RB Captain Brian Robinson recounts ‘lowest point in my life’ and ‘beautiful’ return to training after shooting

At 5:28 PM on August 28, Brian Robinson Jr. saw the glimmer of his football future.

Two teenage attackers approach Robinson on a busy Washington, D.C. street lined with restaurants and bars. They were brandishing guns and intending to steal Washington leaders Police say the starter is running backwards.

Robinson repels one of the attackers. The other shot Robinson twice, one hitting his right ass and the other going through his right knee. Robinson’s injuries were not life-threatening, but when paramedics treated him at the scene and took him to hospital, Alabama Producer and third round drafter wondered if he would ever play football again.

“This may have been the lowest point of my life,” Robinson told reporters on Wednesday in his first public comment since the shooting.

After suffering for thirty-eight days of shooting, Robinson experienced what he described as a “beautiful” moment. Not only did he return to practice with the leaders on Wednesday, he also exceeded his own expectations as far as he was capable of doing.

A plethora of video cameras and cell phones have captured a picture of Robinson lighting his former blast during agility and ball security drills, and doing some plays with the captains attack. Robinson was so excited that he tried to sneak in a few extra reps, forcing coach Ron Rivera to step in and tell him, “No, no, no.”

Leaders have a 21-day window to add Robinson to their active list. Rivera does not rule out the possibility that running will lead to an NFL debut at the earliest Sunday vs Tennessee. “If he continues to advance, there is a very good chance,” Rivera said Monday. On Wednesday, Rivera reiterated that it depends on how Robinson responds to exercising for the first time in over a month.

“It’s always a good indication that when a guy gets his first real workout, his reaction the next day,” Rivera said. “And if he practices again like he did today, we’ll see if there’s any withdrawal.”

The strong-willed rookie bravely fought through adversity and overcame the odds at every stage of his football career. Upon entering high school, Robinson vowed to become a rare Tuscaloosa native to earn the chance to play in his hometown of Alabama. Robinson’s unexpected dream came true in the middle of his junior season when coach Nick Saban offered a scholarship shortly after watching a 447-yard backrun dash in one high school game.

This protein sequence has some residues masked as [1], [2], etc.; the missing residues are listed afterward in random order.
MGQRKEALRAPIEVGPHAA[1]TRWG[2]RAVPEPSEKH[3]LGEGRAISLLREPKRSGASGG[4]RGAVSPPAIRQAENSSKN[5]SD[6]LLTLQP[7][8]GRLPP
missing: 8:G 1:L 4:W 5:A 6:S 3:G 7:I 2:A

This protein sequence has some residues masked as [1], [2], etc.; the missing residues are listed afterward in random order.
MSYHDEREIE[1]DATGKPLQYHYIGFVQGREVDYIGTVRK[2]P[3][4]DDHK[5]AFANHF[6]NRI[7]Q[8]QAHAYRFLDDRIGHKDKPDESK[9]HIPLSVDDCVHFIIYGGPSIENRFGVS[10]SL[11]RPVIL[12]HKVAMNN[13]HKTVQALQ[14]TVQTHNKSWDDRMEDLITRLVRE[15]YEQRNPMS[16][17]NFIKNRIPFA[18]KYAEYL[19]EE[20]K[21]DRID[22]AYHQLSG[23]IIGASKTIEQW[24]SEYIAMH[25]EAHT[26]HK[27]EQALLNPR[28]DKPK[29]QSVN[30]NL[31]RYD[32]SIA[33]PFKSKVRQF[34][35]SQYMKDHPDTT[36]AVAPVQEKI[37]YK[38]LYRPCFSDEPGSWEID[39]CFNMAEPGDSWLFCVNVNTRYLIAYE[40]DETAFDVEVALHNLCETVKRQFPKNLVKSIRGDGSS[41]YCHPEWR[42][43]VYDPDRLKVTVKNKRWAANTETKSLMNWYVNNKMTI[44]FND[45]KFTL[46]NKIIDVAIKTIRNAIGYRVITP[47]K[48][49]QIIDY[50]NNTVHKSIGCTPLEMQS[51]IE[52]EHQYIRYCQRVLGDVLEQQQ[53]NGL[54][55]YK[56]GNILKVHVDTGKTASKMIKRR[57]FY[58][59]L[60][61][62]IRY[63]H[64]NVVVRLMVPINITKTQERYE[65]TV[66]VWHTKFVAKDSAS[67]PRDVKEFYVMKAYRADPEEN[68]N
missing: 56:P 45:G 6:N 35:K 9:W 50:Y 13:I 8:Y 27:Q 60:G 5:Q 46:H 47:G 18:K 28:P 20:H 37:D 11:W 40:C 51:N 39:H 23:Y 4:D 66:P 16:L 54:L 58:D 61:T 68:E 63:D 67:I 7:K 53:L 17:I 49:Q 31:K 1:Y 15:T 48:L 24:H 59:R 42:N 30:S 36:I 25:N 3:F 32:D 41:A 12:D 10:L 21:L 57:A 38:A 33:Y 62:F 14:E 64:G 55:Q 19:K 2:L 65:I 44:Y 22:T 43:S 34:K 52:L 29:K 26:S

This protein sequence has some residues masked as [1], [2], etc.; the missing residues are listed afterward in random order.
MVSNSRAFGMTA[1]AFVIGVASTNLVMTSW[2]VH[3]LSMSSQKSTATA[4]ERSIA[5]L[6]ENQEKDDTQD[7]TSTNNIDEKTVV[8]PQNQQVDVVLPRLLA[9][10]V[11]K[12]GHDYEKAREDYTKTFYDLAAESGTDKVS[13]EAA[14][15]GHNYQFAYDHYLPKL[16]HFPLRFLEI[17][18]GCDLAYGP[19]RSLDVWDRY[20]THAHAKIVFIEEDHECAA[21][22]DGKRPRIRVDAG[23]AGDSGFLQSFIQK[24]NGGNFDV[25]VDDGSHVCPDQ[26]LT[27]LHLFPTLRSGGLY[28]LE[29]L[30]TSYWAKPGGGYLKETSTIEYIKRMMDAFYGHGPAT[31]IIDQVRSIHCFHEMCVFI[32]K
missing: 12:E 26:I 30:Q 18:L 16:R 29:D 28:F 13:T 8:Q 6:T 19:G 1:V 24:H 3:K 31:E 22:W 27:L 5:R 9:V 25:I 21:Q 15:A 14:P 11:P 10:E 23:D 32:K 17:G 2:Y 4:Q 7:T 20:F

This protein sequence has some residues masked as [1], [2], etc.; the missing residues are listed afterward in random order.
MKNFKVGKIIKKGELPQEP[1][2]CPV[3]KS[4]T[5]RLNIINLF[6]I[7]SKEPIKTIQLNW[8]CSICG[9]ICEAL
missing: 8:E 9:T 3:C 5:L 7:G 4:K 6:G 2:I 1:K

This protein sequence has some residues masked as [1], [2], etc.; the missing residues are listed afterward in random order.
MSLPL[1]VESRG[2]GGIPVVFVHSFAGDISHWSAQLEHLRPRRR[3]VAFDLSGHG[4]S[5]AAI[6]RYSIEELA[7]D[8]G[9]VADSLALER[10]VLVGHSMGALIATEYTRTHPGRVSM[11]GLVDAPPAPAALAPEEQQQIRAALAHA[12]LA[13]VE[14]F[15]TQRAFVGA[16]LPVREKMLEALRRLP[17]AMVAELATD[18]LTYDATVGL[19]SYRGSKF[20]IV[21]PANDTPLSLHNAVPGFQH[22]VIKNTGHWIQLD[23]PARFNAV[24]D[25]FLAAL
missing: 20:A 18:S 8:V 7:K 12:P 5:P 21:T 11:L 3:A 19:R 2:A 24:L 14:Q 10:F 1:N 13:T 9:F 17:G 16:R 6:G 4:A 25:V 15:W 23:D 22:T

The Alabama backroom was full of announced recruits and future NFL draft picks when Robinson arrived in 2017. Instead of a transfer when he couldn’t beat the likes of Boo ScarbroAnd the Damian HarrisAnd the Josh Jacobs And the Nagy HarrisRobinson waited his turn and then unleashed a 1,343-yard Tour de Force and 14 touchdowns last year when he was a fifth-year student.

Leaders picked Robinson in the third round of the NFL Draft last April, a decision he endorsed through an impressive training camp. The novice seemed to be on his way to seizing an important role and maybe even getting rid of starting to run back Antonio Gibson Even attempted robbery two weeks before the regular season opener for leaders.

At first, the ill-timed setback was a huge blow to Robinson.

“My passion for this game is very deep,” he said. “I never thought I’d be in a situation where I had to wonder or be asked if I could go back to playing football.”

Robinson’s mentality has gradually improved thanks to the support of his teammates and coaches and an encouraging report from his surgeon. The bullet that somehow penetrated his right knee did not damage any bones or ligaments.

“Once the doctors told me I would be able to play ball again,” he said, “my mind automatically clicked on what I needed to do to get myself back on the football field.”

Within two days, Robinson was back in the team elbow, a splint on his right leg and crutches under his arms. He even brought a pack of Oreos, and did his rookie duty to provide snacks for the jogging room.

Robinson admitted that coming back from such a horrific incident was “by far the worst I’ve ever dealt with,” but he relied on his history of overcoming obstacles.

“This is just another situation where I had to be stronger than what I was facing,” he said.

The Robinson Health Project as the perfect north-south physical supplement in the backyard of the leader to the skilled Gibson and to the passing specialist JD Mikic. During training camp, the physical 228-pounder striker also surprised the leaders with his talent for catching the ball and making defenders miss in open spaces.

While the leaders started 1-3 and dropped two games against divisional opponents, Rivera hopes that Robinson’s return will help turnaround. Carson Wentz He has been sent off 16 times during the current three-game Leaders losing streak. A more aggressive running game can make defensive line guys more difficult to launch on Wentz and can open up play opportunities.

“I hope it’s a great shot in the arm,” Rivera said. “Hopefully we get what we were expecting to get – that’s the other quality we’re looking at.”

At the very least, Robinson’s return should provide an emotional spark. thirty-eight days In the past, many wondered if Robinson would ever play again. On Wednesday, he is back on the training ground, dancing, laughing and doing what he loves.

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